death
Can You Laugh to Death?

True laughter—not the strained, polite variant you find in offices, or the monotonous guffawing you hear on comedy podcasts, but real, involuntary, gasping laughter—is an escape from death, or at least the dread of it: you can think about death while laughing hysterically, can even, if you’re a sociopath, watch someone die while laughing hysterically, but it’s safe to say that, in that moment, your own death will not seem so frightening. And so of course the question is: can the act of laughing itself kill you, specifically with an aneurysm or a heart attack? For this week’s Giz Asks, we reached out to a number of doctors to find out. Read More >>

animals
Do Animals Work Out?

Of the many downsides to being a human being – as opposed to, say, a squirrel, or some kind of fantastically plumed bird – exercise is one of the more egregious. Awareness of mortality is bad enough – do we really have to jog, on top of that? Still, animals are like us in so many ways that it’s worth wondering whether they subject themselves to this bizarre ritual as well. For this week’s Giz Asks, we reached out to a number of animal behaviour experts to find out. Read More >>

health
What’s the Worst Thing That Could Happen if You Hold in Your Pee Too Long?

Unless there are some truly radical advances in catheter technology, having to pee and not being able to will remain a universal predicament, albeit one more acute for some (Amazon warehouse workers, for instance) than for others. Certainly it can feel, in the moment, like you’re doing real, irreversible damage to yourself, but that feeling often fades the moment you make it to a bathroom. But do the effects of not peeing linger beyond temporary discomfort? What are you really doing to yourself, when – via not wanting to shoulder your way out of a crowded movie cinema aisle, or displease your sadistic boss, or because of some kind of medical condition – you put off what badly needs doing? Read More >>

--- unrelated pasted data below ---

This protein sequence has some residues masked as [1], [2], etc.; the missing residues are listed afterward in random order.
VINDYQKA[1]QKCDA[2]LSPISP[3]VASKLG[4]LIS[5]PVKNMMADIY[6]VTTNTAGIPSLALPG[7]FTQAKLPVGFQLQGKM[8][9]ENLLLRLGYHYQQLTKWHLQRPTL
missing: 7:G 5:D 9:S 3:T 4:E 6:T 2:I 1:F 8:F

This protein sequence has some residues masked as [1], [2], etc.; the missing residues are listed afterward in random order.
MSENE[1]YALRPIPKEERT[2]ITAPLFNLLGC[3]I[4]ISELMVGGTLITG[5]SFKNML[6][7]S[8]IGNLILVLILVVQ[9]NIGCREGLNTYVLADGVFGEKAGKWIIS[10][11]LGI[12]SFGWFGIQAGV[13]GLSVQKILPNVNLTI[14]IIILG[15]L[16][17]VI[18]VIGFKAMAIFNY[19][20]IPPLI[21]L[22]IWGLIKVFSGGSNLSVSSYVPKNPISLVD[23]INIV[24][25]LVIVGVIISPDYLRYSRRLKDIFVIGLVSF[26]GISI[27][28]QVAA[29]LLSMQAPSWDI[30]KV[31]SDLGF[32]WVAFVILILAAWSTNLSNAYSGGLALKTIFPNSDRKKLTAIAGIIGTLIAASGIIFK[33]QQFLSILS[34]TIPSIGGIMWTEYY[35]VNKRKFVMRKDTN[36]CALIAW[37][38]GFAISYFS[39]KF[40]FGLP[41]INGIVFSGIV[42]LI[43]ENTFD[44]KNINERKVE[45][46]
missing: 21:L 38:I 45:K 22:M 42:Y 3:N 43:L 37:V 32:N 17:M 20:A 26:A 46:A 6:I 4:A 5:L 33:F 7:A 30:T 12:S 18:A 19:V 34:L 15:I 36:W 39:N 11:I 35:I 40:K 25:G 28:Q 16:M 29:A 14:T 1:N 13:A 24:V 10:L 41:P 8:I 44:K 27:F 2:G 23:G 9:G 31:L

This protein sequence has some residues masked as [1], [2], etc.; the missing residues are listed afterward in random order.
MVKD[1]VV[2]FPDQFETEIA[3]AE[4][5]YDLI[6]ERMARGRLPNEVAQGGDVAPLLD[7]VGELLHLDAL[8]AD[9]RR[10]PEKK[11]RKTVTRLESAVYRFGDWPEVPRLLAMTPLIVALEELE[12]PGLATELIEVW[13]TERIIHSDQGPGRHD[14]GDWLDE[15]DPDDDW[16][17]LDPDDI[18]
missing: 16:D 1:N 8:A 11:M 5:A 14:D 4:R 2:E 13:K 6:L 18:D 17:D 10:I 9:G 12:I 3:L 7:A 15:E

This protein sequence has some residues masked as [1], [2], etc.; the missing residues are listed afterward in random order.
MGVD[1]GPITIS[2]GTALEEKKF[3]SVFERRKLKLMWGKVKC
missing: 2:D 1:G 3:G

technology
What Technology Is Most Likely to Become Obsolete During Your Lifetime?

Certain Boomer basements are little shrines to obsolescence, untidy stockrooms of the one-time cutting-edge: VCRs, corded telephones, immense beige PC monitors, etc. Way fewer Millennials will have basements to store trash in (‘home ownership’ itself quickly verging on obsolete), but presumably, once climate change really hits and they’re all renting cots in corporatised storm shelters, they’ll have little lockers to put stuff in. And it’s worth wondering: what worthless old technology will they be inexplicably hoarding? For this week’s Giz Asks, we reached out to a number of historians of technology for their takes on what tech will become obsolete in the next fifty years. Read More >>

censorship
Who Has the Most Censored Internet?

Certain platforms might take down your homemade pornography, or censor your conspiracist podcast, but here the internet is a fairly open place. As long as what you’re peddling isn’t actively illegal—or as long as you’re not peddling illegal wares too flagrantly—you’re free to set up shop elsewhere. Read More >>